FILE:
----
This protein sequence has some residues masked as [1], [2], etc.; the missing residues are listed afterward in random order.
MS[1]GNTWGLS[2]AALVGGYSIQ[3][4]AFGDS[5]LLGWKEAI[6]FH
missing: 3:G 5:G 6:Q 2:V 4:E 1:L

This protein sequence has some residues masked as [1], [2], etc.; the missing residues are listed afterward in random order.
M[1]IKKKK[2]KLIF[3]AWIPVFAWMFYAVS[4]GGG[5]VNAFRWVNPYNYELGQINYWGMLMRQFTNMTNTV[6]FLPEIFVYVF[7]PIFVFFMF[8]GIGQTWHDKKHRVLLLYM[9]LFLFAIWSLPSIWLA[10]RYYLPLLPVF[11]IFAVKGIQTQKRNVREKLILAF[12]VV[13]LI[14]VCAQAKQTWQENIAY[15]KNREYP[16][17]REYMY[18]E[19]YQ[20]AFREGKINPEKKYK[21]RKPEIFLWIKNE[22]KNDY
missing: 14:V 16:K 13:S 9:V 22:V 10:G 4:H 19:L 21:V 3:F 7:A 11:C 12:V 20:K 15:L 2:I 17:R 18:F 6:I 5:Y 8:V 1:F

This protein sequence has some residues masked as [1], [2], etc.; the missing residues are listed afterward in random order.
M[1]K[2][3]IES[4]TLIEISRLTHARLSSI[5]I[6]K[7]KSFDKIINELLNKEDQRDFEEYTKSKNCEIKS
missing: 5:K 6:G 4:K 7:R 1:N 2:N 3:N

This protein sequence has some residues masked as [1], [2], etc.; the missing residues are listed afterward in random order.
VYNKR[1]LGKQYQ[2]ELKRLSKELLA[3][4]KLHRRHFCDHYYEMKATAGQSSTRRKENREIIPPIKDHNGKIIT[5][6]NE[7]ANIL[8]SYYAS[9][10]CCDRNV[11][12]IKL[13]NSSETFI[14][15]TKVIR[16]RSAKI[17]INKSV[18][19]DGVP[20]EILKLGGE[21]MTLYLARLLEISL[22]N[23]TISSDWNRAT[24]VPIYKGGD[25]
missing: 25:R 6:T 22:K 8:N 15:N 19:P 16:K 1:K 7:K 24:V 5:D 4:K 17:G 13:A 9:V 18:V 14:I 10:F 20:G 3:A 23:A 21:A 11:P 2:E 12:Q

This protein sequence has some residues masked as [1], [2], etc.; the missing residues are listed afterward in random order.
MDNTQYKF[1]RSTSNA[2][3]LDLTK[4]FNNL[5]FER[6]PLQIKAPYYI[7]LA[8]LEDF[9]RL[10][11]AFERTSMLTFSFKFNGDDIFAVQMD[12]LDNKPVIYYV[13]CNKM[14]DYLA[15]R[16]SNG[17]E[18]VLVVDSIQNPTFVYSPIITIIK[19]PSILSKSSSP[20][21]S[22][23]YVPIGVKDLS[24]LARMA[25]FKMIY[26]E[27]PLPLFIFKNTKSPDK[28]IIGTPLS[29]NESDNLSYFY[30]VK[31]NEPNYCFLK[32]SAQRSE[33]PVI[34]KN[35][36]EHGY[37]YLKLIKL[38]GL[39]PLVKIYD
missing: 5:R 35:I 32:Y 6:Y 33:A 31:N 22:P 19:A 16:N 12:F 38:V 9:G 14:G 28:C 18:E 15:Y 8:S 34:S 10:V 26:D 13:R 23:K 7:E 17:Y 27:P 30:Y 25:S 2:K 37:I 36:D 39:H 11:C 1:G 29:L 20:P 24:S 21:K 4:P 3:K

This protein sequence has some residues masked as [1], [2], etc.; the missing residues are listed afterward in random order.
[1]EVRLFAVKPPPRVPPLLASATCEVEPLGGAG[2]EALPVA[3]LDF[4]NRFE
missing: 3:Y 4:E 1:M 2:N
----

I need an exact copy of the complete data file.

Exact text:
This protein sequence has some residues masked as [1], [2], etc.; the missing residues are listed afterward in random order.
MS[1]GNTWGLS[2]AALVGGYSIQ[3][4]AFGDS[5]LLGWKEAI[6]FH
missing: 3:G 5:G 6:Q 2:V 4:E 1:L

This protein sequence has some residues masked as [1], [2], etc.; the missing residues are listed afterward in random order.
M[1]IKKKK[2]KLIF[3]AWIPVFAWMFYAVS[4]GGG[5]VNAFRWVNPYNYELGQINYWGMLMRQFTNMTNTV[6]FLPEIFVYVF[7]PIFVFFMF[8]GIGQTWHDKKHRVLLLYM[9]LFLFAIWSLPSIWLA[10]RYYLPLLPVF[11]IFAVKGIQTQKRNVREKLILAF[12]VV[13]LI[14]VCAQAKQTWQENIAY[15]KNREYP[16][17]REYMY[18]E[19]YQ[20]AFREGKINPEKKYK[21]RKPEIFLWIKNE[22]KNDY
missing: 14:V 16:K 13:S 9:V 22:V 10:G 4:H 19:L 21:V 3:F 7:A 11:C 12:V 20:K 15:L 2:I 17:R 18:F 6:I 5:Y 8:V 1:F

This protein sequence has some residues masked as [1], [2], etc.; the missing residues are listed afterward in random order.
M[1]K[2][3]IES[4]TLIEISRLTHARLSSI[5]I[6]K[7]KSFDKIINELLNKEDQRDFEEYTKSKNCEIKS
missing: 5:K 6:G 4:K 7:R 1:N 2:N 3:N

This protein sequence has some residues masked as [1], [2], etc.; the missing residues are listed afterward in random order.
VYNKR[1]LGKQYQ[2]ELKRLSKELLA[3][4]KLHRRHFCDHYYEMKATAGQSSTRRKENREIIPPIKDHNGKIIT[5][6]NE[7]ANIL[8]SYYAS[9][10]CCDRNV[11][12]IKL[13]NSSETFI[14][15]TKVIR[16]RSAKI[17]INKSV[18][19]DGVP[20]EILKLGGE[21]MTLYLARLLEISL[22]N[23]TISSDWNRAT[24]VPIYKGGD[25]
missing: 25:R 6:T 22:K 8:N 15:N 19:P 16:K 1:K 7:K 24:V 5:D 4:K 17:G 13:A 9:V 18:V 14:I 10:F 20:G 3:A 23:A 21:A 11:P 2:E 12:Q

This protein sequence has some residues masked as [1], [2], etc.; the missing residues are listed afterward in random order.
MDNTQYKF[1]RSTSNA[2][3]LDLTK[4]FNNL[5]FER[6]PLQIKAPYYI[7]LA[8]LEDF[9]RL[10][11]AFERTSMLTFSFKFNGDDIFAVQMD[12]LDNKPVIYYV[13]CNKM[14]DYLA[15]R[16]SNG[17]E[18]VLVVDSIQNPTFVYSPIITIIK[19]PSILSKSSSP[20][21]S[22][23]YVPIGVKDLS[24]LARMA[25]FKMIY[26]E[27]PLPLFIFKNTKSPDK[28]IIGTPLS[29]NESDNLSYFY[30]VK[31]NEPNYCFLK[32]SAQRSE[33]PVI[34]KN[35][36]EHGY[37]YLKLIKL[38]GL[39]PLVKIYD
missing: 5:R 35:I 32:Y 6:Y 33:A 31:N 22:P 19:A 16:N 12:F 38:V 9:G 14:G 28:C 18:E 15:Y 8:S 34:S 10:V 26:D 13:R 23:K 7:E 17:Y 27:P 30:Y 25:S 2:K 37:I 36:D 39:H 11:C 1:G 29:L 20:P 24:S 21:K 4:P 3:K

This protein sequence has some residues masked as [1], [2], etc.; the missing residues are listed afterward in random order.
[1]EVRLFAVKPPPRVPPLLASATCEVEPLGGAG[2]EALPVA[3]LDF[4]NRFE
missing: 3:Y 4:E 1:M 2:N